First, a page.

My colleagues recently returned from the Middle East
and Africa’s largest technology event attended by more than 100,000 guests from
100-plus countries. They had the chance
to see Sir Tim Berners Lee, the British engineer and scientist who is best known
as the inventor of the World Wide Web, announce a new start up meant to
decentralize the Internet and restore power to the people in regard to their
personal data. I personally find it
energizing to know the world’s greatest living genius continues to turn the wheels of innovation 28 years
after launching the modern Internet.
CLICK TO TWEET: CommScope's Douglas Rankin explains why the transportation industry is well placed to invest in connectivity in the right areas.
This news sums up one of the big themes at the show,
that technology offers no value to us unless it creates experiences to augment
the well-being of individuals and the larger society. It’s really about empowering people and improving
our lives in ways never imagined.
And I’m not just talking about flying taxis and a
robot police force. Something a bit more
relatable and closer to my heart – and probably a high percentage of my fellow
Europeans – public transportation.
Mobile coverage will put rail operators on the right track
read countless reports and industry research discussing the critical role of
superfast broadband as a business enabler - and we absolutely agree that it’s a
necessity for any organisation committed to delivering a first-class service.
From offering the ability to transfer documents and communications at lightning
speed to real-time data analysis, fibre-optic superfast broadband has changed
the game for businesses across the globe.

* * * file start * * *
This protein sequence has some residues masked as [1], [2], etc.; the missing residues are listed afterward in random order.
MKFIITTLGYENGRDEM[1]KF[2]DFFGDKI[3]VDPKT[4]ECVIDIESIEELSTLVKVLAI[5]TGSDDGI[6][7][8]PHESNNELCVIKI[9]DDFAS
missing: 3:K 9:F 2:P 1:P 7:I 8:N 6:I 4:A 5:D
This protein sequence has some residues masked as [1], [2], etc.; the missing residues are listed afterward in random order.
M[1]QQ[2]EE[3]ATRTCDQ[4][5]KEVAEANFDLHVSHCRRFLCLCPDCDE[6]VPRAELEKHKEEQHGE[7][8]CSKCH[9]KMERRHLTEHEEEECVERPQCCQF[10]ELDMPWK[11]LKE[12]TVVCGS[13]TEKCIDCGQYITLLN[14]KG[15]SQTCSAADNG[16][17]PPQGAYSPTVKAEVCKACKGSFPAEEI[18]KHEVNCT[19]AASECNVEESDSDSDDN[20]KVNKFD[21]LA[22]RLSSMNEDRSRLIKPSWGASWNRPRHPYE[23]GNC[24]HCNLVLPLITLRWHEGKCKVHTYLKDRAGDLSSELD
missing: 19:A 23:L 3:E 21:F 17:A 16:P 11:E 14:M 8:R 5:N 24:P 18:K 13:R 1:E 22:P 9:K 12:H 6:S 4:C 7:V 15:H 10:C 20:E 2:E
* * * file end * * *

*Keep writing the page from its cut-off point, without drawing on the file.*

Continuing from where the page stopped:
Yet, despite this, I still find it challenging to
access the Internet or make calls consistently while I’m taking the
train home to my beloved Scotland. The provision of mobile
connectivity should be a baseline requirement as we look to
the digital future of transportation and providing that seamless end
to end journey experience, a must in today’s world.
news it is possible. CommScope has been
involved in innovative projects across Europe,
including the world’s longest rail tunnel which runs underground for 57 kilometers,
with trains traveling at 250 kilometers per hour.
In Germany and Italy, manufacturers are
building new trains with on-board wireless systems already equipped, while
mobile operators invest in track-side infrastructure. And in the Nordics,
the Öresund train service, a rail link between Copenhagen in Denmark and Malmo
in Sweden, offers its passengers consistent and reliable mobile coverage,
despite being run in co-operation with seven different train providers across
the two countries.
the available network from the track side into the train is probably the
biggest challenge faced by operators when looking to provide seamless mobile
coverage to rail passengers.
The digital economy depends upon
‘always available’ fast and timely mobile connectivity. Users desire it and
transportation companies must deliver this service and go beyond being a
provider. To truly innovate, they must harness the power of digital mobile
think the transport industry is well placed to invest in the right areas if we
work together. You are invited to register for one or more of CommScope’s
new three-part webinar series devoted to exploring the specific issues facing
communications networks in transportation applications.
Sign up here http://ow.ly/TCcI30mcoYN.